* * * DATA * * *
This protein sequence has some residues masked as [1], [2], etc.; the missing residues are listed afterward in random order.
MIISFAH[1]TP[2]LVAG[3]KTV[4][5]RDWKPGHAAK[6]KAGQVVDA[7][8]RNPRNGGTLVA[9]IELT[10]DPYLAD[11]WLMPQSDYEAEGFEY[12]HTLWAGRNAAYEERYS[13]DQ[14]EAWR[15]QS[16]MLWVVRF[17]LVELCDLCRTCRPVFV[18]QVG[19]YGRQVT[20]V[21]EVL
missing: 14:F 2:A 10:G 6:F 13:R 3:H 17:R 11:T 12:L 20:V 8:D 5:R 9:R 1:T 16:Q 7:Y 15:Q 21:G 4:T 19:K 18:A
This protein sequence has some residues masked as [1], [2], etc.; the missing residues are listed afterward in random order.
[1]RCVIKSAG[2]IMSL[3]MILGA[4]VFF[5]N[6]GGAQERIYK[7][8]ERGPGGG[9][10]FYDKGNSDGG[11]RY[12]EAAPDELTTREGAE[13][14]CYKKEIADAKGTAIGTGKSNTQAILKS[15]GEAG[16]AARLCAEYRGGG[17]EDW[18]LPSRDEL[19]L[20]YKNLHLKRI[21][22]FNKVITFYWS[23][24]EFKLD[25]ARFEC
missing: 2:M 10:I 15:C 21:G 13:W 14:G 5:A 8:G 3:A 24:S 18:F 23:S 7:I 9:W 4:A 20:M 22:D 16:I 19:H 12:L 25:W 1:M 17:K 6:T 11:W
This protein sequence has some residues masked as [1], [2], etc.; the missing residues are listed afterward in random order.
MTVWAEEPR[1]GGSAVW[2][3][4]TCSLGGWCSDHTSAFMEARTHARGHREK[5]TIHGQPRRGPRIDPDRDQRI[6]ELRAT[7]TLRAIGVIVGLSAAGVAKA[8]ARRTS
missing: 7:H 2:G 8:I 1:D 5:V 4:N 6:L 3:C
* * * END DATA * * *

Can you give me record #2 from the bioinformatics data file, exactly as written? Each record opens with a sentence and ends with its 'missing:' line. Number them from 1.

This protein sequence has some residues masked as [1], [2], etc.; the missing residues are listed afterward in random order.
[1]RCVIKSAG[2]IMSL[3]MILGA[4]VFF[5]N[6]GGAQERIYK[7][8]ERGPGGG[9][10]FYDKGNSDGG[11]RY[12]EAAPDELTTREGAE[13][14]CYKKEIADAKGTAIGTGKSNTQAILKS[15]GEAG[16]AARLCAEYRGGG[17]EDW[18]LPSRDEL[19]L[20]YKNLHLKRI[21][22]FNKVITFYWS[23][24]EFKLD[25]ARFEC
missing: 2:M 10:I 15:C 21:G 13:W 14:G 5:A 8:G 3:A 24:S 18:F 23:S 7:I 9:W 4:A 20:M 22:D 16:I 19:H 12:L 25:W 1:M 17:K 6:T 11:W